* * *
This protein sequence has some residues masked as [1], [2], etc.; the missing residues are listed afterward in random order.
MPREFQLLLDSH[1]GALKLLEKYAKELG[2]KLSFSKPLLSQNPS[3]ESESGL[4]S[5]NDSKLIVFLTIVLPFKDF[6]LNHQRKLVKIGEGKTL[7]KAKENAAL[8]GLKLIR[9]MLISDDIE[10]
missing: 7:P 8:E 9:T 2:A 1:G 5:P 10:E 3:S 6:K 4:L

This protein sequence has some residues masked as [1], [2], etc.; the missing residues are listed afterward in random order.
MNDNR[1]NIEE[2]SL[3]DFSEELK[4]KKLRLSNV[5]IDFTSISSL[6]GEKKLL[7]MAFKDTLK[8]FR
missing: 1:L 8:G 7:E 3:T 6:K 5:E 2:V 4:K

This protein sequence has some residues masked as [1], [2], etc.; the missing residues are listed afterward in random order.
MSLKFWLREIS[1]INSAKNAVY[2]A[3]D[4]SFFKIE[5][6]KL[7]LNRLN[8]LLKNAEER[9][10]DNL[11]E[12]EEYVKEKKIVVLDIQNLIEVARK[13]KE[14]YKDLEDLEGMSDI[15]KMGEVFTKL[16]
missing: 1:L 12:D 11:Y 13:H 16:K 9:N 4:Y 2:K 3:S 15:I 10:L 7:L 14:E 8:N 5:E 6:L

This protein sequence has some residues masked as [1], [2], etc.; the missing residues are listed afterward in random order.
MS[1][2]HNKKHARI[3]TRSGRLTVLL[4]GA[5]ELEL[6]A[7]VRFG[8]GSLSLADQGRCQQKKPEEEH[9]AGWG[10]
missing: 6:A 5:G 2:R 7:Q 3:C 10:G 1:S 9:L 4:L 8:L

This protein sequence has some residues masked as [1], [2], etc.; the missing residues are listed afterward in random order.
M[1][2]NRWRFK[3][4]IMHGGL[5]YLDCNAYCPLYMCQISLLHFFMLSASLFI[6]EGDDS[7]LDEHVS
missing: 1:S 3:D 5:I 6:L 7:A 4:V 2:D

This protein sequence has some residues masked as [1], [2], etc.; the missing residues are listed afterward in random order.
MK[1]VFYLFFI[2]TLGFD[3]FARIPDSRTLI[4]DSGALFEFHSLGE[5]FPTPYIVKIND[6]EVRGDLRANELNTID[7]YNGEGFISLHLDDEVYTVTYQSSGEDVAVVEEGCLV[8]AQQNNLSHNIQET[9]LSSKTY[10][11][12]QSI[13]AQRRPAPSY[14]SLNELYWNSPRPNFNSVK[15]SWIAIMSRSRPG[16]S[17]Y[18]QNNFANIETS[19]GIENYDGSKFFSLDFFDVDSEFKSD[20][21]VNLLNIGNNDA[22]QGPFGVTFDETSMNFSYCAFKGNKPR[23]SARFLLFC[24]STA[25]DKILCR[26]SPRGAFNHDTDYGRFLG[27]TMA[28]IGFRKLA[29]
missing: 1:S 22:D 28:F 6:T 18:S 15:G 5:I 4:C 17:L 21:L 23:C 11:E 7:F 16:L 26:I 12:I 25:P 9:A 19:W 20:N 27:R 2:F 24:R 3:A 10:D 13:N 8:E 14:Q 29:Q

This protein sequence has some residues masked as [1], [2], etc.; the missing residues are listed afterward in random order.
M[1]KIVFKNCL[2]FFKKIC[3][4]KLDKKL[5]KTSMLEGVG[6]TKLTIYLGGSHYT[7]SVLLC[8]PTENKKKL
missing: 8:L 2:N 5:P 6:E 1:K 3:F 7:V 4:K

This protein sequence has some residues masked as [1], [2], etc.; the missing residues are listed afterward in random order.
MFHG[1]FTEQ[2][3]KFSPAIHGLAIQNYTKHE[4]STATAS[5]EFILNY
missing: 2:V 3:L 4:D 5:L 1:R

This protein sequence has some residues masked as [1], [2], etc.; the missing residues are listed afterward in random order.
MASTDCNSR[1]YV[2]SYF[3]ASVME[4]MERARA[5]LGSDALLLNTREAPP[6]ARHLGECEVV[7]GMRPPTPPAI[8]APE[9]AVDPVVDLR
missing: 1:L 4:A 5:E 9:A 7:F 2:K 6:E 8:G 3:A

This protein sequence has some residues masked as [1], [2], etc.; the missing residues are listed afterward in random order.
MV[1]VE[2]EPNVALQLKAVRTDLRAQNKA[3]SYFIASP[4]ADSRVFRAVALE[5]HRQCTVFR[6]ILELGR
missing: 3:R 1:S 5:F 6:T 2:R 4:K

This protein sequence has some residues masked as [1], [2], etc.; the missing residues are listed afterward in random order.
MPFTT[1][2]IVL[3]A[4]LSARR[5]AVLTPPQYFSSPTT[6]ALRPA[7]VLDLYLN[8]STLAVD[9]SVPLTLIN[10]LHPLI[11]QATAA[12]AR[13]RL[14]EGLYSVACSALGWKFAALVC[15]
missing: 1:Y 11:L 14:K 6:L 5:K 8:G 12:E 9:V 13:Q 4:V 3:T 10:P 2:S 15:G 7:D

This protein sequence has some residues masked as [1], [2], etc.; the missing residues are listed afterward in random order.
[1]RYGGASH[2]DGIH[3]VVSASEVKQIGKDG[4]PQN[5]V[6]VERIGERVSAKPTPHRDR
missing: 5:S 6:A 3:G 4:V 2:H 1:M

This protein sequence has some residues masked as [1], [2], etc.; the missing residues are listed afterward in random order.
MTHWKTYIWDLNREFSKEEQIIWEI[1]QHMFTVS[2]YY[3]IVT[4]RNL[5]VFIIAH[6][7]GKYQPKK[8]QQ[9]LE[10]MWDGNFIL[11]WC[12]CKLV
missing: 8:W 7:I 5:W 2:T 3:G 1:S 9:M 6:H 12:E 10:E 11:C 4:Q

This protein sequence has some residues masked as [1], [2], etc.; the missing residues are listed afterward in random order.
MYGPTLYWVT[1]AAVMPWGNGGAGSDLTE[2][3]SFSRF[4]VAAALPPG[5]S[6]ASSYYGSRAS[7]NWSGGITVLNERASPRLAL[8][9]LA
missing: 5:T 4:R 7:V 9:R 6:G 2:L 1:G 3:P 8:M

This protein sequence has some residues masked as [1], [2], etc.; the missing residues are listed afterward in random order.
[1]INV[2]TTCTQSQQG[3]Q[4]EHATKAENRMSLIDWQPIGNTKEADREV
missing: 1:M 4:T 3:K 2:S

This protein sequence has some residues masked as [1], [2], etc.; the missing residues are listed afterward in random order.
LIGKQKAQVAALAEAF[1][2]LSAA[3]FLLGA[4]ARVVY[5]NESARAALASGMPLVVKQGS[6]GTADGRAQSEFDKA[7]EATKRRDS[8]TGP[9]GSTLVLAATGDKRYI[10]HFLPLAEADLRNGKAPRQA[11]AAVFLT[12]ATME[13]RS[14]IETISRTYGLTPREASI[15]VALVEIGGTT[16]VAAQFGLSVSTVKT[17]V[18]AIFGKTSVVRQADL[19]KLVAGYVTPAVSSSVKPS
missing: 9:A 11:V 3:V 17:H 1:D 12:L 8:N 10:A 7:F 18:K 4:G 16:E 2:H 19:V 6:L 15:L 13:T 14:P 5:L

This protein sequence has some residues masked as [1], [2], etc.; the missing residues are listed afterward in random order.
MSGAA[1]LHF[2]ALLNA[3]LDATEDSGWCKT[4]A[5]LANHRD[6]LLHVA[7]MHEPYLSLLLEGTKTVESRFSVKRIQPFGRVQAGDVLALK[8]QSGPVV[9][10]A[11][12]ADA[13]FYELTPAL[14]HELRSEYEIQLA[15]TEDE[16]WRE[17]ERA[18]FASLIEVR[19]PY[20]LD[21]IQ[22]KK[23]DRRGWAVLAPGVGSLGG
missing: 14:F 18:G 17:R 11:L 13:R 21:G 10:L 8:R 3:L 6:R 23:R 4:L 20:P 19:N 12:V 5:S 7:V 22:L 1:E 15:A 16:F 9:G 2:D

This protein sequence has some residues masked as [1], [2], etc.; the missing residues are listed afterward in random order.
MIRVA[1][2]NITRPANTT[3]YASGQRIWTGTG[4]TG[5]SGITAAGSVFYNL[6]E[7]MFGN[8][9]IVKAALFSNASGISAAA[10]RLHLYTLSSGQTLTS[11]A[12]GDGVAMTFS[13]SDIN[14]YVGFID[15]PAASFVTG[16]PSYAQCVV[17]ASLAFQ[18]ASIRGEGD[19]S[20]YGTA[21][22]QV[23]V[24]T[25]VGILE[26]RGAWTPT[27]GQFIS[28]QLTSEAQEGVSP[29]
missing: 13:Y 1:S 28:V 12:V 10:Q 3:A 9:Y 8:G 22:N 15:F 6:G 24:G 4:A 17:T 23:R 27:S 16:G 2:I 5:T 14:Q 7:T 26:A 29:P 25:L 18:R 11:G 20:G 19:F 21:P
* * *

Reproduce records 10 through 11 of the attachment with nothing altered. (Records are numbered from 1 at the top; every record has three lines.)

This protein sequence has some residues masked as [1], [2], etc.; the missing residues are listed afterward in random order.
MV[1]VE[2]EPNVALQLKAVRTDLRAQNKA[3]SYFIASP[4]ADSRVFRAVALE[5]HRQCTVFR[6]ILELGR
missing: 3:R 1:S 5:F 6:T 2:R 4:K

This protein sequence has some residues masked as [1], [2], etc.; the missing residues are listed afterward in random order.
MPFTT[1][2]IVL[3]A[4]LSARR[5]AVLTPPQYFSSPTT[6]ALRPA[7]VLDLYLN[8]STLAVD[9]SVPLTLIN[10]LHPLI[11]QATAA[12]AR[13]RL[14]EGLYSVACSALGWKFAALVC[15]
missing: 1:Y 11:L 14:K 6:L 5:K 8:G 12:E 9:V 13:Q 4:V 3:T 10:P 2:S 15:G 7:D